What's happening: For a moment on Friday morning, shares of Ubiquiti Networks (NASDAQ:UBNT) plunged as much as 11% lower. The stock climbed back to Thursday's closing price -- as much as 3% higher, in fact -- in short order, and at 12:30 p.m. was back down 2.15% from the previous close. It's always a nerve-jolting experience to see shares crashing this hard on very heavy volume.
Why it's happening: The brief dip followed a mixed fourth-quarter report alongside equally assorted first-quarter guidance figures, and an analyst firm downgraded Ubiquiti shares right away.
In the fourth quarter of fiscal year 2015, the Internet-based communications specialist saw sales falling 7% year over year to land at $145 million. Adjusted earnings per diluted share decreased 10% to $0.50 per share. Analysts were looking for earnings of $0.46 per share on roughly $146 million in sales, so Ubiquiti beat the bottom-line target by a fair margin while falling just short of sales expectations.
Enterprise technology sales rose 27% above the year-ago period's reported sales to stop at $40.5 million, driven by rapid market acceptance of the new Ubiquiti UniFi access point and other recently released products. However, strong enterprise momentum wasn't enough to overcome the falling service provider result, since the fast-growing segment represents a far smaller slice of Ubiquiti's overall sales. Service provider revenues declined by 7% to $104.8 million.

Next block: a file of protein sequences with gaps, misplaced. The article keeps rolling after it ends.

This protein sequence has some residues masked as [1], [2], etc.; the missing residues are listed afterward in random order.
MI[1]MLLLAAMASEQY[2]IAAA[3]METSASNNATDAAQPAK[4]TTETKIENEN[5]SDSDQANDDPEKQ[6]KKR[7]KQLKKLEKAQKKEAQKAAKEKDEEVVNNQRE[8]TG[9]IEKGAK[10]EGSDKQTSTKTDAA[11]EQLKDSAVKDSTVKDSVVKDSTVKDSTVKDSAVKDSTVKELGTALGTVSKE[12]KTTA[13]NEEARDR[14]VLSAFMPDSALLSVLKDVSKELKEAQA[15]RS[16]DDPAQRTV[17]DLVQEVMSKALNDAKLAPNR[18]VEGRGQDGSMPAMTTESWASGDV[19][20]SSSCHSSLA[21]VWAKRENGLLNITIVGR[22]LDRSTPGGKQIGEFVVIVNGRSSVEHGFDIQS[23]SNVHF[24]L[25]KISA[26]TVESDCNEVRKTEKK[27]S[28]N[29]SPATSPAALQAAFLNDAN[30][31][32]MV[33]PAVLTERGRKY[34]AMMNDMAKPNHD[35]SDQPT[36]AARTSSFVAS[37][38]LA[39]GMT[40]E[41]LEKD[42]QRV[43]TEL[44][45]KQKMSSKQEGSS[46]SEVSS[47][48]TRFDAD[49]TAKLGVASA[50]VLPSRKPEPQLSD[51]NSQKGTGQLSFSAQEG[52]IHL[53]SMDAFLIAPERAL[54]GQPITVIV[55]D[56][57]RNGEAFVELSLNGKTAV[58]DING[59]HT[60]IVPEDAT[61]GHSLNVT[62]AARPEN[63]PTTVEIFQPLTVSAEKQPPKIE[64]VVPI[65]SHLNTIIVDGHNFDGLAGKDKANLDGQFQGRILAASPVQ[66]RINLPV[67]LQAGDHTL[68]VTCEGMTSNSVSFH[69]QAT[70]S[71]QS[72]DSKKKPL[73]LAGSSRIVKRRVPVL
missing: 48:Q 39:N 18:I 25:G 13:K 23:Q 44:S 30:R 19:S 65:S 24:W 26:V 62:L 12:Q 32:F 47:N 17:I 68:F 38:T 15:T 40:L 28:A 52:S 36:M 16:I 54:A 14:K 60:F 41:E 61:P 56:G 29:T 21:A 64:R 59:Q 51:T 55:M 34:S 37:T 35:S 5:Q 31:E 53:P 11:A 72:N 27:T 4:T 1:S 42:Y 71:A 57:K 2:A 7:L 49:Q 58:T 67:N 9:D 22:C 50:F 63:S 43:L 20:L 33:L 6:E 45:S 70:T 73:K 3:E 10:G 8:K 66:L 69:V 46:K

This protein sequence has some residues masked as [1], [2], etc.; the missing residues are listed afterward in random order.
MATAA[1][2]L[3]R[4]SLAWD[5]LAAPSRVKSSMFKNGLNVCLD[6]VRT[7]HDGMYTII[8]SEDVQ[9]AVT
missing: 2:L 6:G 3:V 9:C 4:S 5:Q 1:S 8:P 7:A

South American customers increased their orders by 45% compared to the third quarter, causing a distribution conundrum for Ubiquiti. Due to limited supply of the most popular products, units originally targeted for sale in North America were diverted to markets such as Argentina and Brazil, causing shortages north of the border.
Based on current business trends and order flows, Ubiquiti centered first-quarter revenue guidance around the $150 million mark, below Wall Street's prevailing $154 million outlook. The same trends should lead to adjusted earnings near $0.50 per share, which is above the current $0.27 consensus.
Analyst firm Wunderlich absorbed these results, then downgraded Ubiquiti from a "buy" rating to a "hold," lowering target prices from $37 to $36 per share. The firm wants Ubiquiti to complete the search for a new CFO and settle other issues related to financial controls before raising that rating again.
"We are making investments in our company that we believe will help us expand our addressable market and maintain our industry leading financial metrics," said Ubiquiti CEO Robert Pera in prepared remarks for the earnings call with analysts. "We are well placed to grow significantly in the next few quarters due to the following growth drivers: new product launches, 802.11ac upgrade cycle, a lessening impact of foreign currency fluctuations on the business, and the United States E-Rate funding program."
There are many puts and takes within this report and the analyst reaction, giving Ubiquiti investors pause before the earnings call started clearing away the cobwebs. Hence the big dip and quick recovery, once all the pieces started falling in place.